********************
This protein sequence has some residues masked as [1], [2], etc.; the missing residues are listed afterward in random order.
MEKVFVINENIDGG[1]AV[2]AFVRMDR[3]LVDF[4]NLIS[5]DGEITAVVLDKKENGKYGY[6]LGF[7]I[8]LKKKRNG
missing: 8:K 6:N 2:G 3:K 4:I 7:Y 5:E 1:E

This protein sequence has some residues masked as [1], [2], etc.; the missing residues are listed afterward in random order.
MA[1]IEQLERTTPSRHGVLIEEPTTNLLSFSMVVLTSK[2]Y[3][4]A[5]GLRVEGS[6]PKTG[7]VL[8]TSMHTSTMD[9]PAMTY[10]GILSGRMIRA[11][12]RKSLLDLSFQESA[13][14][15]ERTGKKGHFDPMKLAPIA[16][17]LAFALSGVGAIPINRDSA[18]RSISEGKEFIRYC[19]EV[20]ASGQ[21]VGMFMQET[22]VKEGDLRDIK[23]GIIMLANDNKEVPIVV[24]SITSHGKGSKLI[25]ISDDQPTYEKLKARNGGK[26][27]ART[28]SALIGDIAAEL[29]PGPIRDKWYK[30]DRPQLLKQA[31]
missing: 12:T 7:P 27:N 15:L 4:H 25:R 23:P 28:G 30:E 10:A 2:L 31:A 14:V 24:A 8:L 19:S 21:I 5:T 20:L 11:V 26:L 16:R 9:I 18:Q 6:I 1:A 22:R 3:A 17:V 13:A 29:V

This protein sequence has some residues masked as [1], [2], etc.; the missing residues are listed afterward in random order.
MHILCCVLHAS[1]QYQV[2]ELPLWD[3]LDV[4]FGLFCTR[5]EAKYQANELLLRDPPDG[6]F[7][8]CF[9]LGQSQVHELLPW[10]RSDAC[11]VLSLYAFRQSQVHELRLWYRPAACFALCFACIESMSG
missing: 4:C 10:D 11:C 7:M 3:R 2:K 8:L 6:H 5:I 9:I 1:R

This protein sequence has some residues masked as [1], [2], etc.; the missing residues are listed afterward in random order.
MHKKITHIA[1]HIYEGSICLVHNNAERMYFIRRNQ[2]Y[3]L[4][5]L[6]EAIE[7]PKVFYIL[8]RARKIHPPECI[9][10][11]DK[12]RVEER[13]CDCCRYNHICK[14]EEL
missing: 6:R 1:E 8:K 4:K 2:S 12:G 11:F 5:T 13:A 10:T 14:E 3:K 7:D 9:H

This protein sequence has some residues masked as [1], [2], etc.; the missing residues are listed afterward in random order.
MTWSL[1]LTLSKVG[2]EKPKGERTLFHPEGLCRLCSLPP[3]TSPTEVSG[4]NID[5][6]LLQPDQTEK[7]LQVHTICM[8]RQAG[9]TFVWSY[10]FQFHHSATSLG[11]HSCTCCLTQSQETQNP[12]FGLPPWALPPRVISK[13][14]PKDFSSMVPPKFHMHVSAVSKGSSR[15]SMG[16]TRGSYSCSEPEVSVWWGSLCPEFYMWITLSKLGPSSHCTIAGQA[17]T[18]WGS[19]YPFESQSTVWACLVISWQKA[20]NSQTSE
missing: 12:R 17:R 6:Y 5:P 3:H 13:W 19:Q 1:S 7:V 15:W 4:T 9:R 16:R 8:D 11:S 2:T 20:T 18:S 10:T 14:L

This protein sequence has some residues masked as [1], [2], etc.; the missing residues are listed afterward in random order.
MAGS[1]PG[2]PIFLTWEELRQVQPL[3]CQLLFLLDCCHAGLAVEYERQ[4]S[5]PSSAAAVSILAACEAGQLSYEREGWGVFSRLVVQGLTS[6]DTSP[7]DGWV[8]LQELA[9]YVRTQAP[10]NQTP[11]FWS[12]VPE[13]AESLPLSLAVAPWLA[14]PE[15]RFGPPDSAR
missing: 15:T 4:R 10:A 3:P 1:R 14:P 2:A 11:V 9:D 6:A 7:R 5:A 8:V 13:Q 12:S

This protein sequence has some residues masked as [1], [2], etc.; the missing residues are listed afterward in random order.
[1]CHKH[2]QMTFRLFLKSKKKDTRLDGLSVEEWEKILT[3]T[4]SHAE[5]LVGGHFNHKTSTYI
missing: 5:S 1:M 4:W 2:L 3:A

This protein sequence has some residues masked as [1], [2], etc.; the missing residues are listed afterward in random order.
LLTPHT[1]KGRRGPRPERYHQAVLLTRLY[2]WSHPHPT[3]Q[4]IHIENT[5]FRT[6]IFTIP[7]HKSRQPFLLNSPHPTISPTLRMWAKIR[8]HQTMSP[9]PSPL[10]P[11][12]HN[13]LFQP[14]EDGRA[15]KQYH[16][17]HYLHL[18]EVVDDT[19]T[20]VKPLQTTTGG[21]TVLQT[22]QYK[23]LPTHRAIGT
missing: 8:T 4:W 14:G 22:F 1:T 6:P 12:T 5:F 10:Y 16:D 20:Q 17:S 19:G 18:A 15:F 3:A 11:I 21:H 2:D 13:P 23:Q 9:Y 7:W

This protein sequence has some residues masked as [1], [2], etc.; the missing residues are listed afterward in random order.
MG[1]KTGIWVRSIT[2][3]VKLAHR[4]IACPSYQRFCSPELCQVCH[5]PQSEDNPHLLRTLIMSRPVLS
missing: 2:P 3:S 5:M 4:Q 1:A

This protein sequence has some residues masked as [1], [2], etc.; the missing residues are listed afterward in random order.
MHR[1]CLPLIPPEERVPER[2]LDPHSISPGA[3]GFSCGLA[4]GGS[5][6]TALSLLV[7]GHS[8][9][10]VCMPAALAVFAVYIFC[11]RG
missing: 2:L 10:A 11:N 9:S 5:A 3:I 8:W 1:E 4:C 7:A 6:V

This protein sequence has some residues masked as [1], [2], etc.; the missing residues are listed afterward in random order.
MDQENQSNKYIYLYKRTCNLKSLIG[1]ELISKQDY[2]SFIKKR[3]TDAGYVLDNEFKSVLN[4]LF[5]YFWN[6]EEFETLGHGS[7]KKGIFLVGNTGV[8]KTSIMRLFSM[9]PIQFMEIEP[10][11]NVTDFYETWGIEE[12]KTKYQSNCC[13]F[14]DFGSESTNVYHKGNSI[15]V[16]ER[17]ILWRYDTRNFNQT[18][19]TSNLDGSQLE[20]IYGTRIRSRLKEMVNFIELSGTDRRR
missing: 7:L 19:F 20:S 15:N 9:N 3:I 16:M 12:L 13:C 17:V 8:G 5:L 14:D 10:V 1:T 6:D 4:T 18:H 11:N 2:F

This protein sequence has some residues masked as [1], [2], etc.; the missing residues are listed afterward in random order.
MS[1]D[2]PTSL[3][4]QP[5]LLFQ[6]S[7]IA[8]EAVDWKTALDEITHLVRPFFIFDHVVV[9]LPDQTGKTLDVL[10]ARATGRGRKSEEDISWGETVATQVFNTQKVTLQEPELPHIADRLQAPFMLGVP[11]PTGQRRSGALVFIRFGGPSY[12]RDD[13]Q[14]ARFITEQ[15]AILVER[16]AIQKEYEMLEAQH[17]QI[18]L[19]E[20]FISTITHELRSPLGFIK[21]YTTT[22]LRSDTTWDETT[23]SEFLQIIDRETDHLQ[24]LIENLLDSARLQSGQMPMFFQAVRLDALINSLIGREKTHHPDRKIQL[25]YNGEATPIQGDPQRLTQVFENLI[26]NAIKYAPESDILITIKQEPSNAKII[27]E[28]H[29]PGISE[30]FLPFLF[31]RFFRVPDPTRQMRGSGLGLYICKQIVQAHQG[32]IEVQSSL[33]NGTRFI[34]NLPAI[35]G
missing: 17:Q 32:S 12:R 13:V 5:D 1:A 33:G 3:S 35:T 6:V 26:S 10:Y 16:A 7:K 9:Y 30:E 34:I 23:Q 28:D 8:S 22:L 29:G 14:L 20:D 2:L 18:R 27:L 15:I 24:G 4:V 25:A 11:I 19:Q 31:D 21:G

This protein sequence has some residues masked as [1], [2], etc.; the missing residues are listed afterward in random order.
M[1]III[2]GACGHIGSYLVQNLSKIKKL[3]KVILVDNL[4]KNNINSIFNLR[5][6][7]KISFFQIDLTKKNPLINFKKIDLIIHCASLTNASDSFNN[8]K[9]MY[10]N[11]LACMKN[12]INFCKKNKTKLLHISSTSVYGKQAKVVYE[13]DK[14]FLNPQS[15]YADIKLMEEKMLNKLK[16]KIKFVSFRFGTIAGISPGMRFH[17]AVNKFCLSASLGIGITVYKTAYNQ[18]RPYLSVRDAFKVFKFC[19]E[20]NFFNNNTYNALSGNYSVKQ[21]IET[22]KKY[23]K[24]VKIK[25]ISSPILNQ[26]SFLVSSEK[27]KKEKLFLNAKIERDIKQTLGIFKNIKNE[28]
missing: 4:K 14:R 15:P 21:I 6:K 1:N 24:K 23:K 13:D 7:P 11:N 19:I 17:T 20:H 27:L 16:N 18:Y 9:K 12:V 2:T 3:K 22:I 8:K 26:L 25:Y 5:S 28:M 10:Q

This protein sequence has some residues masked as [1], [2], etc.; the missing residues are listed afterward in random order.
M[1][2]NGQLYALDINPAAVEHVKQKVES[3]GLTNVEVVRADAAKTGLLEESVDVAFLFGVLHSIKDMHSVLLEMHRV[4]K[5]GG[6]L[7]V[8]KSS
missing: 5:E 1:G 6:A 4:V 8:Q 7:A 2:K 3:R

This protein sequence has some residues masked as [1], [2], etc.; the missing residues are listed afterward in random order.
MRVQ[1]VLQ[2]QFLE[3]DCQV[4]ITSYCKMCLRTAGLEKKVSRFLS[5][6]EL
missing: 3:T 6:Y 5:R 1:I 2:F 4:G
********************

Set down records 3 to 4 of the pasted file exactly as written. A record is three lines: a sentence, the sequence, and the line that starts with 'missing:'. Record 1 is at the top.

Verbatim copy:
This protein sequence has some residues masked as [1], [2], etc.; the missing residues are listed afterward in random order.
MHILCCVLHAS[1]QYQV[2]ELPLWD[3]LDV[4]FGLFCTR[5]EAKYQANELLLRDPPDG[6]F[7][8]CF[9]LGQSQVHELLPW[10]RSDAC[11]VLSLYAFRQSQVHELRLWYRPAACFALCFACIESMSG
missing: 4:C 10:D 11:C 7:M 3:R 2:K 8:L 6:H 5:I 9:I 1:R

This protein sequence has some residues masked as [1], [2], etc.; the missing residues are listed afterward in random order.
MHKKITHIA[1]HIYEGSICLVHNNAERMYFIRRNQ[2]Y[3]L[4][5]L[6]EAIE[7]PKVFYIL[8]RARKIHPPECI[9][10][11]DK[12]RVEER[13]CDCCRYNHICK[14]EEL
missing: 6:R 1:E 8:K 4:K 2:S 12:G 11:F 5:T 13:A 10:T 14:E 3:K 7:D 9:H